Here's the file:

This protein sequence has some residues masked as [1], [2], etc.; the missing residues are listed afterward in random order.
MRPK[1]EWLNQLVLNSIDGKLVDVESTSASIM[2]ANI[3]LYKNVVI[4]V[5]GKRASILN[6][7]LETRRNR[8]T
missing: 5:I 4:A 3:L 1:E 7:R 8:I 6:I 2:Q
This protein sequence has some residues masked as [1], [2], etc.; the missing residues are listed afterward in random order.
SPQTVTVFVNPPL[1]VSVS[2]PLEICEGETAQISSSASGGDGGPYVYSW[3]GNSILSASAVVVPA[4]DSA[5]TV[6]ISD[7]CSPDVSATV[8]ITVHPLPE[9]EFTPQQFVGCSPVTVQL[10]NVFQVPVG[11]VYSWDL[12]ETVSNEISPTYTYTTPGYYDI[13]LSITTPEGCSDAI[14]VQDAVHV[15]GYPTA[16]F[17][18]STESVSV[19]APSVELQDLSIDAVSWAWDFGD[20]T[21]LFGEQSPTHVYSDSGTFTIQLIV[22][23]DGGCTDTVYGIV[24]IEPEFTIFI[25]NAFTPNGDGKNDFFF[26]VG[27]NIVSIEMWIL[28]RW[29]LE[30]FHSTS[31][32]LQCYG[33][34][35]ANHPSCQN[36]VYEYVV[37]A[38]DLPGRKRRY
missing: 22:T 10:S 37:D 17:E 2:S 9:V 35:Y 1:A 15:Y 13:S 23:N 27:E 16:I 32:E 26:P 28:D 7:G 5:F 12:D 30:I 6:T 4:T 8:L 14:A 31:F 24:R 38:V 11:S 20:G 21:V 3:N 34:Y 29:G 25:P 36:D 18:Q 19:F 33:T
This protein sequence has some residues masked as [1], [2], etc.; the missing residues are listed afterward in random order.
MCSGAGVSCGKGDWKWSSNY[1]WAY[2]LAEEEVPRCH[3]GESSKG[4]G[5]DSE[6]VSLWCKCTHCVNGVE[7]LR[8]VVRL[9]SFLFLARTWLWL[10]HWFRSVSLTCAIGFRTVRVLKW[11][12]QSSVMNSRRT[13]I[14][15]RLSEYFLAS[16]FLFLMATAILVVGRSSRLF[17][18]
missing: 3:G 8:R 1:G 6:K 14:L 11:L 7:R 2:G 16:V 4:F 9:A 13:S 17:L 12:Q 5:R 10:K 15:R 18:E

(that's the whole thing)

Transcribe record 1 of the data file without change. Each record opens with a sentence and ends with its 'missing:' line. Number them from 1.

This protein sequence has some residues masked as [1], [2], etc.; the missing residues are listed afterward in random order.
MRPK[1]EWLNQLVLNSIDGKLVDVESTSASIM[2]ANI[3]LYKNVVI[4]V[5]GKRASILN[6][7]LETRRNR[8]T
missing: 5:I 4:A 3:L 1:E 7:R 8:I 6:I 2:Q